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Trams return to El Paso

Rebuilt PCC 1506 moves into position for the opening ceremony on 9 November. Image courtesy of R. Ramirez

Streetcar service returned to the Texan city of El Paso (US) on 9 November after a 44-year absence.

The border city on the Rio Grande river has been part of the United States since 1848. It has a population of 684 000 and enjoys a desert climate with over 300 days of sunshine each year. Central El Paso is the most historic neighbourhood, important to the city’s economy, and home to 130 000 people while at the southern end are the river bridges linking to Mexico.

There was once a 103km (64-mile) network of electric tramways, but operator El Paso Electric was sold to National City Lines in 1943 which replaced the trams by buses by 1947, apart from the international line to Ciudad Juarez in Mexico, which lasted until 1973 (a rump in El Paso survived until May 1974). This was worked by a fleet of 20 ex-San Diego St Louis-built 1937 PCC cars that were acquired in 1950. After closure some of the trams were dumped in the open near the airport, where they sat until 2015.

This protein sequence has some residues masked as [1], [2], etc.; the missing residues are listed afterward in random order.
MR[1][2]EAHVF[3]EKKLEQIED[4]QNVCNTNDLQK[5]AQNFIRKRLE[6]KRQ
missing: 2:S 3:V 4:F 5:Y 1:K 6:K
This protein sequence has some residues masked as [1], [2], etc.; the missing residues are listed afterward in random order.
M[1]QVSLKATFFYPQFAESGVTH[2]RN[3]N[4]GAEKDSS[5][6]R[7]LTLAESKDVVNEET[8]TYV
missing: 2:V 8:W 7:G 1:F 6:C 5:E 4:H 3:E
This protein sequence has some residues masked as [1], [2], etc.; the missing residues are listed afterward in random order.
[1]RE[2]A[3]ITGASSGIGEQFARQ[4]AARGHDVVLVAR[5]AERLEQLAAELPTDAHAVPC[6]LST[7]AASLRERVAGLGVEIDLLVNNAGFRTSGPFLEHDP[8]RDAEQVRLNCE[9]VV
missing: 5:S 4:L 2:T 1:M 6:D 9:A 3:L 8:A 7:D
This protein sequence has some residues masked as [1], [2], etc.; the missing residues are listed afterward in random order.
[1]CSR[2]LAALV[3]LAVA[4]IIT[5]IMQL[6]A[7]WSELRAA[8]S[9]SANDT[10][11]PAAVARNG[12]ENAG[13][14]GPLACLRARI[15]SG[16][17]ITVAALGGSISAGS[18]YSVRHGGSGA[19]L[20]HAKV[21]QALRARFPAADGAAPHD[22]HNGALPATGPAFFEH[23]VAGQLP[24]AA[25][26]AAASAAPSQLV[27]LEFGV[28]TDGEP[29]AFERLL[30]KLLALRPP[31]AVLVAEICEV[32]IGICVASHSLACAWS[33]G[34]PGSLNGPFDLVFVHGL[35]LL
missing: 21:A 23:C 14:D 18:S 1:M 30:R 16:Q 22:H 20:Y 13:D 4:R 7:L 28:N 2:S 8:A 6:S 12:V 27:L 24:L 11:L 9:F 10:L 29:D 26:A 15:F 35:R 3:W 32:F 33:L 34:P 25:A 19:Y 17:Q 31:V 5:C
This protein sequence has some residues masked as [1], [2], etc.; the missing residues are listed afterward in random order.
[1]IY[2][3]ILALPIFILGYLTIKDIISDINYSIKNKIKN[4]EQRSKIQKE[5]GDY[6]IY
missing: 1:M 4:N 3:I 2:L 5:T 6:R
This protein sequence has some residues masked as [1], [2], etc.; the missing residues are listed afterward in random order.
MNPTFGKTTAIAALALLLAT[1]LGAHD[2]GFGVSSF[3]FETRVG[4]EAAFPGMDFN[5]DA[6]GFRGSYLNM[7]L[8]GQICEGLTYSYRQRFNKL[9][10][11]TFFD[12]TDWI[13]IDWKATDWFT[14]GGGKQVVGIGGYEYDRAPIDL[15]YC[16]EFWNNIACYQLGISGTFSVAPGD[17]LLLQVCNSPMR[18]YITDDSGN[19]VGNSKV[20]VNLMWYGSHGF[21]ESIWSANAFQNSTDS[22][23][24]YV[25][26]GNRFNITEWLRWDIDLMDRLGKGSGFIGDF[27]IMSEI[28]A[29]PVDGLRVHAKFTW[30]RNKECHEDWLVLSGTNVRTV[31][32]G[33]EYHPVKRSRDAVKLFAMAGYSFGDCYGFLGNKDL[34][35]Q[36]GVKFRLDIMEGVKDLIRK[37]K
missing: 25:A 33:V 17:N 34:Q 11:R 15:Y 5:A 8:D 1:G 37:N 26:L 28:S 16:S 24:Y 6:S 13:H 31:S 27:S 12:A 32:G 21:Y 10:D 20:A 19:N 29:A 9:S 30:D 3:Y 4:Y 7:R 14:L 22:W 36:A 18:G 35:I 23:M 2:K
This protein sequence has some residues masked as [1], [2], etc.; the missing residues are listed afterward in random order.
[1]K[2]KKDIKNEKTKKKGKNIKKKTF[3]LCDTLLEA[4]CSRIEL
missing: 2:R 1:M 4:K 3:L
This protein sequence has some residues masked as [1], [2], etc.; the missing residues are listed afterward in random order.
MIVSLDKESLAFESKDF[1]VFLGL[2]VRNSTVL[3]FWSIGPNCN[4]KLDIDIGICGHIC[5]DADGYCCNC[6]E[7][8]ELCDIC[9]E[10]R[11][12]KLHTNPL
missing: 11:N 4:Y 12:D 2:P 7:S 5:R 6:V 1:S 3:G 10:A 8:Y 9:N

In 2012 the city decided it wanted to create a tramway loop to carry passengers through the centre, to be worked by rebuilt PCCs from the desert. Final approval for the 7.7km (4.8-mile) project came in July 2014, with an allocation of USD97m from the Texas Department of Transportation. In 2015 Brookville Equipment Corporation was awarded an USD18.8m contract to refurbish and modernise six cars.

Construction began on 7 December 2017 by Camino Real Regional Mobility Authority, with project management by Atkins. The last rails were laid in March 2018, with the overhead completed shortly afterwards. Unlike the former cars, which ran under trolley wire, the Sun Metro PCCs use pantographs and feature a wheelchair lift at the centre door to comply with ADA regulations. Other innovations include air conditioning, bicycle racks and passenger Wi-Fi.

The first rebuilt PCC (1506) arrived by road from Brookville on 19 March 2018 for testing; 1504/11/2/4/5 followed. The six cars carry three different liveries: blue/green with a white roof and red stripes representing the 1970s (1506/12), blue/green and white with a dark green stripe representing the 1960s (1504/14) and orange, green and white (NCL ‘fruit salad’) representing the 1950s (1511/5).

Pre-revenue service started on 10 October and there was an opening ceremony at Cleveland Square in central El Paso with Mayor Dee Margo at 11.00 on 9 November featuring one car in each livery (1506/04/15). From 17.00 free rides were offered all weekend, plus Friday-Sunday to 6 January. At other times the flat fare is USD1.50.

Trams take 45 minutes for a round trip on the figure-of-eight loop, and four cars permit a 15-minute service.

A detailed article on the return of the El Paso streetcar is to appear in our March 2019 issue.